Ohio deer hunters warned about rising Lyme Disease cases - WFMJ.com News weather sports for Youngstown-Warren Ohio

Ohio deer hunters warned about rising Lyme Disease cases

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As the weather turns colder and deer hunting season gets underway, Ohioans are being reminded that ticks are still active and the number of cases of Lyme Disease is on the rise.

The Ohio Department of Health and the Ohio Department of Natural Resources are telling people to take precautions to prevent tick bites which can carry diseases such as Lyme disease.

Health officials have reported 241 cases of Lyme disease in 60 counties so far in 2017.

Cases of Lyme disease have steadily increased in Ohio during the past 5 years with 93 cases in 2013, 119 cases in 2014, 154 cases in 2015 and 160 cases in 2016.

The increase in cases coincides with the increase of the black-legged tick in Ohio.

Lyme disease is a bacterial disease transmitted to humans via the bite of an infected deer tick.

Symptoms can include a flu-like illness, muscle pain, and headache; a bulls-eye shaped rash is often also seen at the site of the bite as well.

Fall hunting season has begun and deer gun season begins on Nov. 27.

The Ohio Department of Natural Resources is reminding sportsmen and sportswomen that hunting brings you in close contact with ticks and their habitats, so it is important to take the proper precautions to reduce your chances of being bitten.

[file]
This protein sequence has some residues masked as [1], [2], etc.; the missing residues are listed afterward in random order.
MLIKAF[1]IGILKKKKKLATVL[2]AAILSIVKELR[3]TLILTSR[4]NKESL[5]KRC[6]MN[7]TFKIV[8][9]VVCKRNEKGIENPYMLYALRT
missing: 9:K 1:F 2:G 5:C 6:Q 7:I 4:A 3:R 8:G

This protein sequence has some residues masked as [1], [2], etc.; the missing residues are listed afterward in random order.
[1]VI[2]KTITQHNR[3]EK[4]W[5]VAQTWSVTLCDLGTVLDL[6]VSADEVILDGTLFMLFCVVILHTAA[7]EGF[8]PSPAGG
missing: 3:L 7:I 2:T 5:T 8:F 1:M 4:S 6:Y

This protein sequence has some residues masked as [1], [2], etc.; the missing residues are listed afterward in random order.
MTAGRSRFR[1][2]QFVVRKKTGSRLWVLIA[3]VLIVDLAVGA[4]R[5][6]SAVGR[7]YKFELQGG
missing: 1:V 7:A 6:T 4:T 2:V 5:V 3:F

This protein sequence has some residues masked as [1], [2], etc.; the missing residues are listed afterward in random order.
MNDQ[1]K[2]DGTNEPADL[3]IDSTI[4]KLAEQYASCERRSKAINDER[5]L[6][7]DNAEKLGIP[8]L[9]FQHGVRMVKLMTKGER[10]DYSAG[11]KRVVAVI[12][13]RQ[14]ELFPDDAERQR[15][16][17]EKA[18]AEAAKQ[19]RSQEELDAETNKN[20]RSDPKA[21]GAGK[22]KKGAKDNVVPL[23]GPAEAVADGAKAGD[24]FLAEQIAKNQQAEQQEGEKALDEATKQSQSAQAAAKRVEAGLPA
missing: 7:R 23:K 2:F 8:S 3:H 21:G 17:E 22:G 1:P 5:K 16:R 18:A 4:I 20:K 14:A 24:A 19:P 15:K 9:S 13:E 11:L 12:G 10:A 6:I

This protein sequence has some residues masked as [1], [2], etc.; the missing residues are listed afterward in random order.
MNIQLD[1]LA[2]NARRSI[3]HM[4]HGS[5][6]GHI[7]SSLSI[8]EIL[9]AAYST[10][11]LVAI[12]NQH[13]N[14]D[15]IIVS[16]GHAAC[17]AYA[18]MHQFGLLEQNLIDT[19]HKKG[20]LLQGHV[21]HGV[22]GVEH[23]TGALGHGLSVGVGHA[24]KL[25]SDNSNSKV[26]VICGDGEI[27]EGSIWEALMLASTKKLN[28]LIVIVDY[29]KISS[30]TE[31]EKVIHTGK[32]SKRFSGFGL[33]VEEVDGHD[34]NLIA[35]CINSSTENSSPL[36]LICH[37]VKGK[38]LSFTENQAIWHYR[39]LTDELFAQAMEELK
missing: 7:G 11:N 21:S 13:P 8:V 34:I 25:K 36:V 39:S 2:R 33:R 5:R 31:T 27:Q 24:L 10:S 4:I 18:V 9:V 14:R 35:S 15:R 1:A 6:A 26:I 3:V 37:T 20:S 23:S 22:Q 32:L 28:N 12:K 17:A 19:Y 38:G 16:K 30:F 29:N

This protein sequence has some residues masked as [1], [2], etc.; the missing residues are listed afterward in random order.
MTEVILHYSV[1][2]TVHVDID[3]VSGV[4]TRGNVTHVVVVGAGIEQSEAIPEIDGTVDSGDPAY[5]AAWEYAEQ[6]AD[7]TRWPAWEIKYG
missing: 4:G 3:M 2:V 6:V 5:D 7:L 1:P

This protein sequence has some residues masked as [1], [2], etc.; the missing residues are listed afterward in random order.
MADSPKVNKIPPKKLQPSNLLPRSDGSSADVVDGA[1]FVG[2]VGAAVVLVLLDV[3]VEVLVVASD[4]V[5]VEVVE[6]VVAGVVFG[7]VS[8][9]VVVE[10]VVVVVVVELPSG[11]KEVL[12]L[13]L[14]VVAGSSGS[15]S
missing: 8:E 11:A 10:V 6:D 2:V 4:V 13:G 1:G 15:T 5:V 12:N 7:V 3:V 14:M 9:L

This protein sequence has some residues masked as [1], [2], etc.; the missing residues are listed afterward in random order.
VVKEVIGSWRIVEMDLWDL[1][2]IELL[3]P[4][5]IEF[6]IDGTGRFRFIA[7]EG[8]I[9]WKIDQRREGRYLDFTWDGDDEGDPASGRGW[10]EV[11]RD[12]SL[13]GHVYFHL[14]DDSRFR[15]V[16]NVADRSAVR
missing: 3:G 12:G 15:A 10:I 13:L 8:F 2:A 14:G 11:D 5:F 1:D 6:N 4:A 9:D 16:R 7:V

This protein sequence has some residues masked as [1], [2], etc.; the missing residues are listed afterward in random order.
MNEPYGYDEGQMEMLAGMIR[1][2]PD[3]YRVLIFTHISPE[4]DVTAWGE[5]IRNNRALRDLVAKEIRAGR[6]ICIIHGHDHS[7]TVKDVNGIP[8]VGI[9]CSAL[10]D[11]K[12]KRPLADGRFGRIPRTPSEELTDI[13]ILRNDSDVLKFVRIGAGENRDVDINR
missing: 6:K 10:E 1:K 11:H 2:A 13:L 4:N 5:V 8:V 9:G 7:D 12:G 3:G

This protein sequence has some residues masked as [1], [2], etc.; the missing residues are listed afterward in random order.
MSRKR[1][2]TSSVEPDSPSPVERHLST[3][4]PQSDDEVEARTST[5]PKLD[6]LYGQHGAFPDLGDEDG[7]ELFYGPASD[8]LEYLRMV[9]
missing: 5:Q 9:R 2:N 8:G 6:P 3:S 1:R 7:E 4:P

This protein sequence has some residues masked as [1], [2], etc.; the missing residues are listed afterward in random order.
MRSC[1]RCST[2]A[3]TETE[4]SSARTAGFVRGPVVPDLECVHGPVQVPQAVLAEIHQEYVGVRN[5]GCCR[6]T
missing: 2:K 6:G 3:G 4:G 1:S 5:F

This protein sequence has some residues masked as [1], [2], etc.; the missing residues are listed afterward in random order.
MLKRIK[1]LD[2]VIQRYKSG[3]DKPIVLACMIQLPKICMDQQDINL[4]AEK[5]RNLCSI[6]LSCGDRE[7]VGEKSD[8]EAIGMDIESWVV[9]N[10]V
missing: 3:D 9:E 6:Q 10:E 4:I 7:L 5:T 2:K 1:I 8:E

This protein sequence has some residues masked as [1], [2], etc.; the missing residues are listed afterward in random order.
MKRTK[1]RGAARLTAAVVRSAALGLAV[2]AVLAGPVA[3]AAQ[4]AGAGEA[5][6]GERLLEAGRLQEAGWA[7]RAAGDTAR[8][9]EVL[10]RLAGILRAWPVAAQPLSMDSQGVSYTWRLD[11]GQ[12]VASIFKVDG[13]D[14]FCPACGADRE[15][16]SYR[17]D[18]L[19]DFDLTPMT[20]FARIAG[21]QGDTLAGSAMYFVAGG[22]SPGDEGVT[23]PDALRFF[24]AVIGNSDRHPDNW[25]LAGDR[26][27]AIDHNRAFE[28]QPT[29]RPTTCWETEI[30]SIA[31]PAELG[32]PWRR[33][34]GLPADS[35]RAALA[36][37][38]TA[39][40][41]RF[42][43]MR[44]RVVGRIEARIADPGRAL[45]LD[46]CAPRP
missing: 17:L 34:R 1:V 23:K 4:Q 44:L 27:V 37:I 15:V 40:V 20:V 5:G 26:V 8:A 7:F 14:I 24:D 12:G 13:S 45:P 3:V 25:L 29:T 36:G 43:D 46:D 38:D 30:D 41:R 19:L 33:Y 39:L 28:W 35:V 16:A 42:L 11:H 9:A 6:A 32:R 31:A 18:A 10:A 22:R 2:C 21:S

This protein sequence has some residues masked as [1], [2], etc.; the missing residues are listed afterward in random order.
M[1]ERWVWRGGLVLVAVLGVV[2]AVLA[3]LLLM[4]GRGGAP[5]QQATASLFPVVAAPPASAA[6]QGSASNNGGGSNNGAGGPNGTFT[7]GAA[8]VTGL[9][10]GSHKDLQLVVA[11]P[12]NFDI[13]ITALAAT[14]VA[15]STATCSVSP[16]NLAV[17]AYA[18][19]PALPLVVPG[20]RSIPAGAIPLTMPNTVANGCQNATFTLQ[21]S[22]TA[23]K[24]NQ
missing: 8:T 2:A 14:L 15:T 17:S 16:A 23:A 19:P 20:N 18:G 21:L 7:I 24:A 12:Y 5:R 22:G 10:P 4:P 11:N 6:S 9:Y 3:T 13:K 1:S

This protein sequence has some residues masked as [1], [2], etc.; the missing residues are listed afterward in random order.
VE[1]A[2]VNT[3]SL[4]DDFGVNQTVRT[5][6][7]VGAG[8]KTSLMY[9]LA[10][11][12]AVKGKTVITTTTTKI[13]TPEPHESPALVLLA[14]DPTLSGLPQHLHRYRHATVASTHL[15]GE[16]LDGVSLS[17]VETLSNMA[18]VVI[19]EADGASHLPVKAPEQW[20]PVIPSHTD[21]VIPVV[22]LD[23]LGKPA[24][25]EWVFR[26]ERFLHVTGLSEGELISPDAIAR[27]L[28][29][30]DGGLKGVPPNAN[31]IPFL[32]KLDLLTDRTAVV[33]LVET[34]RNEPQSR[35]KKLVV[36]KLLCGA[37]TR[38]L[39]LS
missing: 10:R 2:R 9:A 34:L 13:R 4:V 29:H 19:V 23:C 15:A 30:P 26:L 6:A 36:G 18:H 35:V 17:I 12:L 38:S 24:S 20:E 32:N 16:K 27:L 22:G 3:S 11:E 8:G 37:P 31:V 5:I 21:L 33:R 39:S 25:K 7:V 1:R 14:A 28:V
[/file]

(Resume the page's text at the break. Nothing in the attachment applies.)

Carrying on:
Here are some tips on how to avoid tick bites before and after your hunt:

When possible, walk in the center of trails and paths to avoid brushing up against ticks.

Apply bug repellent to everyone in your party, including pets.

Tuck your pants into your boots or socks and tuck your shirt into your pants to prevent ticks from crawling inside clothing.

Shower immediately after returning from the outdoors to remove unattached ticks.

Check dogs for ticks after returning from tick habitats.

Remove any attached tick immediately by grasping it with tweezers, as close to the skin as possible, and pulling it straight out. Do not twist or jerk.

There are currently no vaccines to prevent tickborne diseases. If detected at an early stage, Lyme disease can be treated successfully with appropriate antibiotic therapy.

For more information about Ohio hunting season, go to www.ohiodnr.gov.

For more information about ticks and Lyme disease, go to www.odh.ohio.gov.  

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